In my mind, tonight officially marks the end of the "surgery phase" of my battle with cancer. My sister headed back to Virginia today, Brian goes back to work tomorrow, and despite that my Mom is going to try to be there every moment that she can, I know that she has constant work responsibilities that need her attention. My drains are out and I have taken a shower. And yes, the shower was incredible. But it was so strange too. When I turned to face the warm water, I was reminded that I have no feeling in my chest. Just numbness, and some lingering pain. It was a very odd and slightly disconcerting sensation (or lack of sensation), but I'm sure I'll get used to it.
Today we figured out the logistics of the upcoming mornings. I still can't lift anything over 10 pounds and although I don't really know what that means when I go to lift something, I know that Annabel weighs about 30. Typically, Brian would be gone before the kids wake up, and I'm used to the craziness of packing lunches, feeding them breakfast, getting them dressed, buckling them into the car, and dropping them off at school, all with an eye to the clock so I don't miss my train to work. (That all sounds far too simple when I summarize it in one sentence, but anyone who's done this routine knows that it's a flat out miracle when it gets accomplished each day. My favorite part is the tackle-to-the-carpet I have perfected on my children in an effort to put on (or put back on) some article of clothing.) Right now, however, I can't lift Annabel out of her crib, into her high-chair, or into her car seat, and I sure as heck can't tackle anyone.
With the help of my amazing father-in-law, Paul, who would literally drive to the end of the Earth for us (luckily, he's only in Southie, but with traffic lately, it may as well be the end of the Earth), my family, my better-than-the-best neighbors, and Rena (Brianne's mom), I'm certain we will make the mornings work until I can lift and drive again. It's a new phase in this journey, and I'm going to need to adjust to it.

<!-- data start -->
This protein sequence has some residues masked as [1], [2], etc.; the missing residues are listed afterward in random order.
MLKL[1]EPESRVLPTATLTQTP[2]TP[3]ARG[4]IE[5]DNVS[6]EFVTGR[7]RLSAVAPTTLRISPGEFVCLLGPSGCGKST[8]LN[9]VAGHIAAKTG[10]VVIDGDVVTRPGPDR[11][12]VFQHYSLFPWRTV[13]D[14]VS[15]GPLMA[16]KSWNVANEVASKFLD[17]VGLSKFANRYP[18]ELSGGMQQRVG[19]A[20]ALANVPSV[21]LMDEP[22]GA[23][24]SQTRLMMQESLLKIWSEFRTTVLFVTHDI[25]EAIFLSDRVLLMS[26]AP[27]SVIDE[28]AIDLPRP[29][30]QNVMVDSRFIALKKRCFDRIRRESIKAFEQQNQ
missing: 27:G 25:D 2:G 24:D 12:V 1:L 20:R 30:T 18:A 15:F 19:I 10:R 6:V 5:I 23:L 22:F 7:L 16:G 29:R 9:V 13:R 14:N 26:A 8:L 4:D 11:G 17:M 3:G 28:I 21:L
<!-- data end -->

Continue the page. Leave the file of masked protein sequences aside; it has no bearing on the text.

I'm planning on starting to ease back into work once I have the hang of the chemo, which I hope will be in six weeks or so. But that still leaves me several weeks in between, and likely many days afterwards. During that time, once the kids are at school, I'm often going to find myself alone. I've never had that time alone without work that needed to be done because I've always had a full-time job outside of the house (or been on maternity leave with a new baby). Some people may think this time alone without any real responsibility sounds fabulous, and I may have thought the same a few months ago. But now, faced with returning to an empty house rather than a crowded commuter train, I'm very apprehensive, and I realize a crazy truth -- that I'm scared of being alone with myself.
I'm not going to lie, it was that very thought of aloneness that made me start to take my Zoloft. My doctor had given it to me weeks ago, explaining that many people take an anti-depressant while being treated for cancer. But I hate pills, hate the thought that I'd need to rely on them to feel better, hate that some foreign substance will be toying with my emotions, even if it's in an effort to straighten them out. Nonetheless, on Friday I took my first half-pill.
I know when my mother reads this she is going to try to make sure I am never left alone for a moment, because she'll do anything to spare me pain. Honestly, she's so good, she could probably find a way to make that happen. But the truth is that I need to have that time because I need to figure out how to deal with it. I want to be unafraid of time alone with my own brain, even if it's especially wacky these days. And so, through this entry that began with absolutely no planned purpose, I think I have come to one.
My goal in the next few months is to find a way to enjoy my own company. It sounds like such a strange thing, but it's clear as day to me now. I need to learn to enjoy, or at the very least not dread, my time alone. Despite how much I love company, I don't want to always need to rely on other people to provide a distraction away from thoughts I otherwise can't control. I want to be able to find some peace when those dark thoughts rear their ugly head, and enjoy the company of others as it naturally comes.
Mr. Badoian had a quote in his room -- "You are who you are when no one is watching." I know who I am when people are watching. Now I need to learn more about who I am when they aren't. I'm ready for this, because I really hope (and actually, even tend to think) that I'm going to like who I find.